A couple weeks ago I was in Canada for a brief visit to see family and friends. I didn’t go home for the Christmas holidays, and since my next visit wouldn’t be until the summer I thought a quick trip was in order.
Coming home to see friends and family usually leads to the same few questions being lobbed my way. One question in particular stood out on this trip, and it’s a question anyone who travels often will be familiar with them:
Where are you traveling next?
I think I was asked well over a dozen times on my quick trip home. It’s a fair question, to be honest. I do travel a lot, and I usually have something up my sleeve.
But this time, I didn’t have an answer. I have no trips coming up in the immediate future.
Aside from a work trip to TravelCon in June, and then a 7-day hike to Machu Picchu in August, I have nothing planned.
Ok, I know that hiking to Machu Picchu is an awesome, bucket-list adventure but it’s not until August. As someone who usually travels every other month, that’s a long time from now.
Yes, I know how privileged that sounds. But travel is my thing. It’s my hobby, one of my few passions in life. It’s what I spend pretty much all my money on.
To go half a year without doing something you love is a long time, no matter what that something is.
It was the first time in around a decade where I didn’t have a trip coming down the pipeline.
While part of the reason I’m traveling less right now is because I’m taking a course here in Sweden, the real reason is that I’m wrestling more and more with the impact of flying and the environmental cost of travel.
Because it’s a big one.
I’m a vegan, I don’t drink alcohol, and I live in a solar-powered house. I don’t have kids or a car, either. Yet I still have a sizeable carbon footprint because of my flights. And while I do purchase carbon offsets for my flights, the damage flying does is still real.
Recent studies from the UN are warning us that we have as little as 12 years to get our act together and curb our emissions.
That means I need to step it up.
That means I need to think twice about my flying.
And I think that means you do, too.
And that sucks.
It’s not something fun to think about. But the science is pretty clear: if we don’t change our habits then we are, as my dear mother would say, SOL.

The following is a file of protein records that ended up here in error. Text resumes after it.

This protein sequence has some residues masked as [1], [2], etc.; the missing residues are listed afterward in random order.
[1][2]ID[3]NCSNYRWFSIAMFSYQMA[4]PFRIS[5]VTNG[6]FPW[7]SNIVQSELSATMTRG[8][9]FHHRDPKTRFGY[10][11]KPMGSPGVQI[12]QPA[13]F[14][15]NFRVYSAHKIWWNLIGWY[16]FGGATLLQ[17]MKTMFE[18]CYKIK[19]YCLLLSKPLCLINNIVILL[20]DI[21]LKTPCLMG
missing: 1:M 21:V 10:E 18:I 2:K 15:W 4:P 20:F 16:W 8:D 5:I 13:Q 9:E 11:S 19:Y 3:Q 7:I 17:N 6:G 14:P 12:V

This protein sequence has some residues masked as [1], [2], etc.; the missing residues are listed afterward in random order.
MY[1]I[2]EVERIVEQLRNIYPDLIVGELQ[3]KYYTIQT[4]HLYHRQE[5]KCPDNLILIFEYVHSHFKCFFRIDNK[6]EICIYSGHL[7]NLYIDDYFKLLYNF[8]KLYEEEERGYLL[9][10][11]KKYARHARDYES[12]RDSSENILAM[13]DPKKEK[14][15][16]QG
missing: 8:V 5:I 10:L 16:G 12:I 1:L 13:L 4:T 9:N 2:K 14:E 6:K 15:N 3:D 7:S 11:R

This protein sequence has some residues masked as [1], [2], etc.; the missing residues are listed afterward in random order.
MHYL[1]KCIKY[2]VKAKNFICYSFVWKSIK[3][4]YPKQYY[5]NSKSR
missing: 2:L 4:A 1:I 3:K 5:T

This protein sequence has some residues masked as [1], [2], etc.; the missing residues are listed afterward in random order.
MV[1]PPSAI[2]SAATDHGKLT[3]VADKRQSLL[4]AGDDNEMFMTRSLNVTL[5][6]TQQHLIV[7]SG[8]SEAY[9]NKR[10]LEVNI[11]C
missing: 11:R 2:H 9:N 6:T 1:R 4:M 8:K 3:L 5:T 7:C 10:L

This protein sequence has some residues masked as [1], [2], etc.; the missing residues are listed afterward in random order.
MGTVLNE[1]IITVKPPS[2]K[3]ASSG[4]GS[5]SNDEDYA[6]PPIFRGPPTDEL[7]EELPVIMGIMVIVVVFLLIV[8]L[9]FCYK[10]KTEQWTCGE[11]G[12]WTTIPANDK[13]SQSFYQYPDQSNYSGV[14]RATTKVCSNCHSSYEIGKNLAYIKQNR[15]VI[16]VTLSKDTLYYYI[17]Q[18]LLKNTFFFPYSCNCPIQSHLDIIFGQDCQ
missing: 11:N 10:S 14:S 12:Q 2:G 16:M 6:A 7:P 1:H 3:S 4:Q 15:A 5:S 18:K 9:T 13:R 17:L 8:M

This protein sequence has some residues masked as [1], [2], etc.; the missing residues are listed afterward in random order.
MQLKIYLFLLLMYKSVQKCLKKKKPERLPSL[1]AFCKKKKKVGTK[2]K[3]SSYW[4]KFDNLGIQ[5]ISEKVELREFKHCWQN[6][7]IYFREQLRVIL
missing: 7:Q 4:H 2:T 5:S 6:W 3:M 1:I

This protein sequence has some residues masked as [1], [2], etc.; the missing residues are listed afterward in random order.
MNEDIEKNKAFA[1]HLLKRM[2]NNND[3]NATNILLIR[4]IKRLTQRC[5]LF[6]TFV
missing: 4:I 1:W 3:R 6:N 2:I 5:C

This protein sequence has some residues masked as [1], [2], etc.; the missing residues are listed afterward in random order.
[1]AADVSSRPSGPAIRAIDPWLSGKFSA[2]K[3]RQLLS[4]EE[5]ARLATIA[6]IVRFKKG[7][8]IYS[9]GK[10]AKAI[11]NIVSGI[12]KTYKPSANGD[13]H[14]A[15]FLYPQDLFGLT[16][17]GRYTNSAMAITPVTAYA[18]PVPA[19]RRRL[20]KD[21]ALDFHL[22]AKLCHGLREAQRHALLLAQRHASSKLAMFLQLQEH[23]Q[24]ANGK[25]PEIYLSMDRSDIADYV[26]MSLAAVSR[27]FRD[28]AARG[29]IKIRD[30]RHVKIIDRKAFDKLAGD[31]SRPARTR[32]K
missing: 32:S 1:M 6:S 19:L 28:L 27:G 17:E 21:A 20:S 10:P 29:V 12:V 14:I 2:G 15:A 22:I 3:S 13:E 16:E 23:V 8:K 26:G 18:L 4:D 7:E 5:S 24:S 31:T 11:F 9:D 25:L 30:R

Shit outta luck.
Travel is such a life-changing experience. And not in that clichéd, Insta-quote way but in a real, visceral sense. It’s such a positive, eye-opening web of interactions. I’ve learned some amazing lessons from travel.
I wouldn’t trade those experiences for the world.
But I think I have to. Or, at least I have to start to.
Because flying is killing the planet.
And that means we need to travel less, I think. At least, those of us who travel often do. That, or we need to drastically overhaul the way we live our lives to make up for our higher carbon footprint.
I’ll be honest, I think that if we all went vegan today we could probably fix that carbon issue next week and go back to enjoying our middle seat flights. But I doubt that’s in the cards.
So what are our options? Do we all get limited to X amount of flights per year? Or flights totalling X amount of miles? Making flights more expensive is an option I’ve heard, but it won’t really work because then it will just be the rich that can travel while the poor are SOL.
Is there another option? Is there a solution lingering out there that we can use to make travel more sustainable for all of us?
I don’t have an answer, I’m afraid. I’m just grappling with the very real consequences of travel – something I love to do and something that has really improved my life. Denying that opportunity to others or encouraging them not to do it sucks and is unfair. I can’t argue that.
But the science dictates that we all need to make changes to how we are living our lives. And I think limiting our travel is one of the easiest ways of lower our impact.
I just wanted to vent and share my thoughts, because every time I browse Skyscanner (which is daily) I wrestle with these thoughts. And I’m guessing I’m not the only one.
Is there a solution? How do you think travel will change/has to change? Let me know in the comments. Because I could use your input, friends.
P.S. - Want to hear more about sustainable travel? Check out this interview I did with Josh from The All-Around Adventure Podcast!